Booming U.S. Helps Snuff Out Fed’s ‘Transitory’ View of Inflation

When uncertainty soars and the narrative changes, financial markets can whipsaw investors. This week is a classic example of that.

The rollercoaster uncertainty around Omicron sparked volatile swings in stock, bond, and commodity markets worldwide. And then Federal Reserve Chairman Jay Powell contributed to the turmoil by changing the interest rate narrative. He endorsed a faster unwinding of the bank’s purchases of bonds as he jettisoned a ‘’transitory’’ view of inflation, opening the door to rate hikes.1

Powell’s inflation pivot is a recognition of the price pressures that come with a booming U.S. economy. Fourth quarter GDP is now pegged at 8.6% in the Atlanta Federal Reserve Bank’s GDPNow Forecast.2 It moved up after last week’s economic data showed that incomes continued rising in October and spending spiraled higher.3 Together, that’s a potent fuel for persistent inflation. If the 8.6% forecast turns out to be accurate, it would be the strongest quarterly GDP reading in 38 years, or since Q4 1983 (NOTE: the stat excludes last year’s massive, pandemic-affected GDP swings).

Last week’s report from the Bureau of Economic Analysis showed:

  • Americans are still buying the durable goods that they splurged on during the pandemic despite still-high prices; spending in that category grew by 3.3%.
  • Services spending rose 0.9%.
  • Personal incomes rose as wage increases offset smaller unemployment checks.
  • The savings rate of 7.3% remains at a historically healthy level, suggesting Americans still have the financial firepower to shop some more.

 

Americans continue to buy appliances, furniture, new and used cars, and pricey homes. Such strong spending despite the well-known supply chain delays and multiple sticker shocks is contributing to inflation remaining uncomfortably high for longer than many would have expected. Moreover, last week’s data indicated there’s no end in sight.

Turning to Omicron, it’s likely a lose-lose situation in terms of inflation. If the threat increases, it could spark higher prices by hobbling supply chains again. On the other hand, a fading of Omicron green lights another round of economic reopening, which could exacerbate the current problem of too much demand oustripping inhibited supply.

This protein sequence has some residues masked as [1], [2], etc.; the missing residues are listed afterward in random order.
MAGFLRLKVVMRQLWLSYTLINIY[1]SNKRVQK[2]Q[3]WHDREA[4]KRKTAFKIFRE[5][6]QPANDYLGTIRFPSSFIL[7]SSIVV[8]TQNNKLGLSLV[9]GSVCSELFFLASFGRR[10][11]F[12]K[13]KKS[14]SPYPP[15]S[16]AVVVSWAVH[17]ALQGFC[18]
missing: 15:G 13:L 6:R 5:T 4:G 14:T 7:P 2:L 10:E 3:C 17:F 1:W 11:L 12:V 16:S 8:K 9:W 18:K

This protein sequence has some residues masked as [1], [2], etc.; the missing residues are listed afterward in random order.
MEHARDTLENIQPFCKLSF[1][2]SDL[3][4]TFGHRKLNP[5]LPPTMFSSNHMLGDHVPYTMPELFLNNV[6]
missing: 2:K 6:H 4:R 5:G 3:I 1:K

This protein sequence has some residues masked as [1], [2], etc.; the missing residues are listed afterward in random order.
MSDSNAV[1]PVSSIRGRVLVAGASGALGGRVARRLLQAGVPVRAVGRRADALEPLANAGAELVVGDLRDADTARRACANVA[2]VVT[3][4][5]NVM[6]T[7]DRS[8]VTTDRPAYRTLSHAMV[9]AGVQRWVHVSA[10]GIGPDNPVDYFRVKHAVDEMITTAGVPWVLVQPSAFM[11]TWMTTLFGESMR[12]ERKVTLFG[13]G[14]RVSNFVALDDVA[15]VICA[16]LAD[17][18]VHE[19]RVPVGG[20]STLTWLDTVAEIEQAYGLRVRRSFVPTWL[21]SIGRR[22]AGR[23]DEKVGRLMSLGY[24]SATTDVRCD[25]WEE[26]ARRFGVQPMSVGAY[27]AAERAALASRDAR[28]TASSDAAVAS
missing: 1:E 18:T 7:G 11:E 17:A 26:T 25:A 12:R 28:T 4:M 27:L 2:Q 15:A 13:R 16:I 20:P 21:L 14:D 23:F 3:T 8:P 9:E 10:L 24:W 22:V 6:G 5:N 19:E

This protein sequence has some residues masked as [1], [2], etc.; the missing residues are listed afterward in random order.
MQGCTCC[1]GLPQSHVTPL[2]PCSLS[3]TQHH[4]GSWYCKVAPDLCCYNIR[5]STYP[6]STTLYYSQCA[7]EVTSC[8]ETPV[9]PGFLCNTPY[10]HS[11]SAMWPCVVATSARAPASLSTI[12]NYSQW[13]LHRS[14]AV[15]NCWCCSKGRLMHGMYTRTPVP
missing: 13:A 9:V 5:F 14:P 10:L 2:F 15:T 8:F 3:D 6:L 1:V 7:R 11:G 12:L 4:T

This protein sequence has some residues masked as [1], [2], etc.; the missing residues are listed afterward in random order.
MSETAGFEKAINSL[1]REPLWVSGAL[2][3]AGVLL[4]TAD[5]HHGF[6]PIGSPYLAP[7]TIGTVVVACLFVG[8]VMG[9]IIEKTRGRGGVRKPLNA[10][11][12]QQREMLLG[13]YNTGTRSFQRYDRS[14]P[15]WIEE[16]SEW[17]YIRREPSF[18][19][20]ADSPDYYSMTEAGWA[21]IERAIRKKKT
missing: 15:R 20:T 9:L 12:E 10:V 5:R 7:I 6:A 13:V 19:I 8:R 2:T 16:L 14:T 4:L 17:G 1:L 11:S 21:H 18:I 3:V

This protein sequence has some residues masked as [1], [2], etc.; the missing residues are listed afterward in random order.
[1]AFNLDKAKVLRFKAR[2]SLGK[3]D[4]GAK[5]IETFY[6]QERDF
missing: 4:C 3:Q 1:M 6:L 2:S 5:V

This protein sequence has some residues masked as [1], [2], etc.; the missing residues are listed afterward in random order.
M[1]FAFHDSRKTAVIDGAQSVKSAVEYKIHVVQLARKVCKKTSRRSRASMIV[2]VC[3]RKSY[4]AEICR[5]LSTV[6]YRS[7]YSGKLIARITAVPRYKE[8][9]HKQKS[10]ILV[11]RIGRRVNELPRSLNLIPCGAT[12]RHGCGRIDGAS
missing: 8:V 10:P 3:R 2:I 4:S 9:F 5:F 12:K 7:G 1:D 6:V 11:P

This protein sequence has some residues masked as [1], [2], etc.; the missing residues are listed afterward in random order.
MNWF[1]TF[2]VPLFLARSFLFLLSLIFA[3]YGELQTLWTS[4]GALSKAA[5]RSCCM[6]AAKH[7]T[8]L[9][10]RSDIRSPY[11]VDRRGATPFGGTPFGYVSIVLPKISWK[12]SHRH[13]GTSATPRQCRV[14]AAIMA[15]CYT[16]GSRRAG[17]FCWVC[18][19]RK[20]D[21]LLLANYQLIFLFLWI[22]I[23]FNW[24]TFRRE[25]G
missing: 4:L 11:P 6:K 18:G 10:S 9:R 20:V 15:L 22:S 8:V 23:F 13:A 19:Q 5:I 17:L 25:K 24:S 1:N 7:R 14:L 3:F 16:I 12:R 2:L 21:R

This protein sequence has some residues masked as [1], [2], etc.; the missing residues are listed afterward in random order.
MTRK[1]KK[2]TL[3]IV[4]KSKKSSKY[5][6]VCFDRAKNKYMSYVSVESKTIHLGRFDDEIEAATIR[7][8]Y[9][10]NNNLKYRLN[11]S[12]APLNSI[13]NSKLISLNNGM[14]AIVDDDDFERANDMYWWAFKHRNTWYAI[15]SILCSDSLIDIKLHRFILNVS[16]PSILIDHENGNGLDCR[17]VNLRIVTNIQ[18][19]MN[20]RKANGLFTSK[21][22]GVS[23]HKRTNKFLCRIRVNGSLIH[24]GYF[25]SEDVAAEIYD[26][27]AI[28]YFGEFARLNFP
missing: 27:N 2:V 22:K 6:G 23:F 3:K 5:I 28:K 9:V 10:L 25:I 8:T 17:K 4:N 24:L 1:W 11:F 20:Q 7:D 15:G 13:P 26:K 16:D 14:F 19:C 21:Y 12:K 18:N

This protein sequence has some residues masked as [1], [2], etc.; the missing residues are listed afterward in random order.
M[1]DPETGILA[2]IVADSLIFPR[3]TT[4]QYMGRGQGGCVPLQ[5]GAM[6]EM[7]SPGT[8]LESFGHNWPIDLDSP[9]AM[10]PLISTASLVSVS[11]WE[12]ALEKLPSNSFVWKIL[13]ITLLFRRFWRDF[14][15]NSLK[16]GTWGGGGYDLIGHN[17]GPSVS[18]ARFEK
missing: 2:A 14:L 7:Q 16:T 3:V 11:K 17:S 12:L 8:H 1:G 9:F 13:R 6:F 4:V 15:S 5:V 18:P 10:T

In light of the economic data and Omicron, Powell likely had little choice but to retire the central bank’s ‘’transitory’’ view of inflation.

Painful as it may be, a Federal Reserve interest rate hike may be precisely what the U.S. economy needs. Higher rates may cool Americans’ willingness to pay seemingly any price for goods and homes, relieving the pressure on businesses to raise wages to attract the workers they need to meet seemingly insatiable consumer demand. And that, in turn, may put a chill in inflation’s streak of hot readings.

What’s an Investor to Do?

First, we don’t see a need to panic or rush to make changes to your goals-based plan simply because Powell is closer to raising rates and inflation is currently high. In our view, the prospect of a moderate amount of interest rate hikes that lifts the Fed Funds rate off of 0% is unlikely to derail equity markets given GDP growth and corporate earnings are as strong as they currently are.  And based on what we currently know, the potential rate hikes next year are unlikely to be large enough to alter the fact that bond yields remain at historic lows. Lastly, inflation is inherently hard to predict, as this year has amply shown. Other forces are at work, we noted November 18, which may turn the tide.

Gain Stage Investors: Our flexible, active approach to investment management is designed to help navigate the uncertainty surrounding consumer spending habits, the Federal Reserve’s interest rate path, and the pandemic’s twists and turns. Horizon believes equities can be more resistant to long-term inflation relative to other asset classes. As gain stage investors typically have a longer-term time horizon, reliance on equity markets can match the duration of their goal.